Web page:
Call Center Vs. Contact Center: What's the Difference in 2024?

Aksheeta Tyagi

February 2, 20245 min read

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People have called up call centers to find answers for decades now. Typically, an IVR menu greets them and descends into annoying elevator music which is quite frustrating, to say the least.

“Oh god, don’t they have anything besides call support?! I wish I could find help elsewhere!”, they wonder.

Even to you as a customer, this question probably hits too close to home.

Customers expect to find help on more channels than just phone — and that’s where contact centers come in. To many of us, call center and contact center might sound like they mean the same thing, but that’s not true. So, for you to figure out which one’s the best, we need to settle the central debate of call center vs contact center. Let’s get right into it.

Table of Contents

What is a call center?

A call center is a centralized facility where service agents provide support to customers over the phone. Usually, the call center houses multiple agents with individual telephonic systems to talk to customers.

Mainly, there are two types of call centers:

1. Inbound call center

An inbound call center receives all incoming calls from customers and works to guide confused users, resolve complaints and take feedback. The inbound call center delivers services like tech support, upgrades/renewals/cancellations and appointment bookings. The main KPIs for an inbound call center uses to measure its efficiency are:

  • first-call resolution

  • average resolution rate

  • customer satisfaction

2. Outbound call center

Whereas, an outbound call center initiates calls to customers, clients, or prospects. The purpose of these calls is usually for sales, surveys, telemarketing, lead generation, debt collection and appointment reminders.

Call centers typically use features like auto dialer, automatic call distribution, and call monitoring to provide call center services.

Learn More: Different types of call centers and their functions

What are the advantages of a call center?

Call centers were a giant leap to improve customer service delivery. Here are a few benefits of a call center.

  • Firstly, call centers are adept at performing such use-case-specific tasks like sales and telemarketing.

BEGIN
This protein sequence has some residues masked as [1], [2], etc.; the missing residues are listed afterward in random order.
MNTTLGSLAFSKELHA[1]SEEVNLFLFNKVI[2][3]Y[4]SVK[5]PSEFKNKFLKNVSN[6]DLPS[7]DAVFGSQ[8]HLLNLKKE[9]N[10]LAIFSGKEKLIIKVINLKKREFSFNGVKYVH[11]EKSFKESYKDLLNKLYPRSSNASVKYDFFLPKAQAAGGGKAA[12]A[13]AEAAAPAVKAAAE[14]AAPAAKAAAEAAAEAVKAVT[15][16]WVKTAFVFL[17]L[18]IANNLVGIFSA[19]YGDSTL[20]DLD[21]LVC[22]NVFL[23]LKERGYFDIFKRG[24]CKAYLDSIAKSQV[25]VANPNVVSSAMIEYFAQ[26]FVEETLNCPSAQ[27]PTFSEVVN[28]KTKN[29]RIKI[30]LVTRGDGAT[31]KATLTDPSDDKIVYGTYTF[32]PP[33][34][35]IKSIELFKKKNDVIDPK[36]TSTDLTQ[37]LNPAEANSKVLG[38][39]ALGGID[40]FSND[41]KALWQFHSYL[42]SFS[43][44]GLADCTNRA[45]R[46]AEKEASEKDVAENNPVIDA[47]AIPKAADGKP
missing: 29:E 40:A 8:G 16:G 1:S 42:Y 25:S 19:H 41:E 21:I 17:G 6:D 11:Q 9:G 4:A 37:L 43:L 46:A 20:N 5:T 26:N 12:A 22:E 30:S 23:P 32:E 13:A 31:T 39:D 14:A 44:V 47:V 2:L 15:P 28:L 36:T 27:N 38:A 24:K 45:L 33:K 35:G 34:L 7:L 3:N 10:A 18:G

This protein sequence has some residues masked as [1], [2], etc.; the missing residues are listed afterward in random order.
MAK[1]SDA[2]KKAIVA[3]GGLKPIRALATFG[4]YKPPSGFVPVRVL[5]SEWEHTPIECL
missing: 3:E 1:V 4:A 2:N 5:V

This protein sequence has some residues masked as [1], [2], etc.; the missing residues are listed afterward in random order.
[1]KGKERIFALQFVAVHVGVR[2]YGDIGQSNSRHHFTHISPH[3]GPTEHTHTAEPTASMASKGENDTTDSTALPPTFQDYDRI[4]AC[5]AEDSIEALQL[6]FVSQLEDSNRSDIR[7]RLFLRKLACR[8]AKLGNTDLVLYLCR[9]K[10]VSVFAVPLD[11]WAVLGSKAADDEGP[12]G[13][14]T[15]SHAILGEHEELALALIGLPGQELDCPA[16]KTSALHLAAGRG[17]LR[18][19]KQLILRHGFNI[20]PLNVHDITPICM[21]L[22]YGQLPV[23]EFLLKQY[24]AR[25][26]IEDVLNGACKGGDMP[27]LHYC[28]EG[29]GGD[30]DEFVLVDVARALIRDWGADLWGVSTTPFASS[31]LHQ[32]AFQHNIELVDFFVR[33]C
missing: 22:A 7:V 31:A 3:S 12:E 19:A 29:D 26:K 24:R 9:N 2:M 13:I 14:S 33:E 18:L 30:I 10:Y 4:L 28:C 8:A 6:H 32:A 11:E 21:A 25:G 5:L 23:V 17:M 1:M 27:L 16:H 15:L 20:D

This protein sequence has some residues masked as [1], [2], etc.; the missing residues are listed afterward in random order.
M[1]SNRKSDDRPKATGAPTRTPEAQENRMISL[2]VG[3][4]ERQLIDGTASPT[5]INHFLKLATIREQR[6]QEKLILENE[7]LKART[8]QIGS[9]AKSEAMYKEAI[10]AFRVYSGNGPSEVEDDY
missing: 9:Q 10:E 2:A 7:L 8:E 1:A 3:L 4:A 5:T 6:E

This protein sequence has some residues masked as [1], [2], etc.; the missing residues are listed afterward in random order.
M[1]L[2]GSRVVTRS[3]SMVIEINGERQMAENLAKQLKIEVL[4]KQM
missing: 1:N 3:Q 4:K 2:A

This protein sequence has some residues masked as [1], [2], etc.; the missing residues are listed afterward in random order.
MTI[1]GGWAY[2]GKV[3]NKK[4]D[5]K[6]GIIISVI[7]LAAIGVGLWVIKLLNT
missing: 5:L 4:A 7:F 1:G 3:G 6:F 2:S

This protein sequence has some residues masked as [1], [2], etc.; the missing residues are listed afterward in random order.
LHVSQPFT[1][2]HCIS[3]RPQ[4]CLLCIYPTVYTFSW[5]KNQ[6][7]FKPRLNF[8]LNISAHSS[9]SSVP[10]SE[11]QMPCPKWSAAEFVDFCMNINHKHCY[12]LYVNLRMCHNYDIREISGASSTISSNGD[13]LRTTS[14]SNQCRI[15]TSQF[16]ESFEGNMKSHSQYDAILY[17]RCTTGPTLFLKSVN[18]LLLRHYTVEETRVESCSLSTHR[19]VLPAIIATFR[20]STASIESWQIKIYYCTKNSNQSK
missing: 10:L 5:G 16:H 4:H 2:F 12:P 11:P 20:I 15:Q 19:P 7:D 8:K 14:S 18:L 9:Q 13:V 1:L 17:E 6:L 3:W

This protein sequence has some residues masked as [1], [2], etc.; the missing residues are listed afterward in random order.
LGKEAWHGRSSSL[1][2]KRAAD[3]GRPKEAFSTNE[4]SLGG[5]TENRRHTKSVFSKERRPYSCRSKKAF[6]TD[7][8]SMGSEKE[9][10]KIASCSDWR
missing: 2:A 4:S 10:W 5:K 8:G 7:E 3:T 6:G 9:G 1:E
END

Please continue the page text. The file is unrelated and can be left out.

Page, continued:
• Secondly, call centers humanize customer service since agents have 1-on-1 conversations with customers.

  • Call centers also help businesses collect real-time feedback from customers after each service call.

As it is with most things in this world, call centers have their benefits and drawbacks

Limitations of a call center

Call centers often pay attention only when problems crop up for customers. Their passive approach to customer service often leaves customers feeling ignored and unimportant.

Only 33% of customers feel agents know or care about what they want and need.


Some of the disadvantages of a call center are:

  • Customers can only contact call centers through phone calls, which may lead to the loss of valuable customer data.

  • Call centers struggle with reducing call center attrition when agents quit their often monotonous and stressful jobs.

  • They can be expensive to operate because they require a heavy investment in maintaining a real-estate facility and coaching customer service agents.

Contact centers are a step ahead of call centers. They look at customer services from a more holistic viewpoint. Let’s take a closer look.

What is a contact center?

A contact center, as the term suggests, lets customers reach out and get help from every channel of contact — not just by phone. While customers want more accessible customer service, brands are rethinking customer experience from multiple angles. That’s how contact centers come into play.

Customer expectations are dynamic. And newer technologies today are helping old, outdated call centers to keep up with them.

Your modern consumers are like acrobats, who are simply not limited to a single channel. They hop between platforms — and you need to ensure you stay agile and responsive on all of them. Let’s take examples of how a contact center would render an omnichannel customer service.

  • Customer conversations from paid ads via Instagram DMs

  • Product-related questions on in-app or website support

  • Critical, time-sensitive issues via phone calls

  • Annual sale promotions through SMS and WhatsApp

The two most common types of contact channels are:

  • Multichannel: use multiple, yet disconnected channels of communication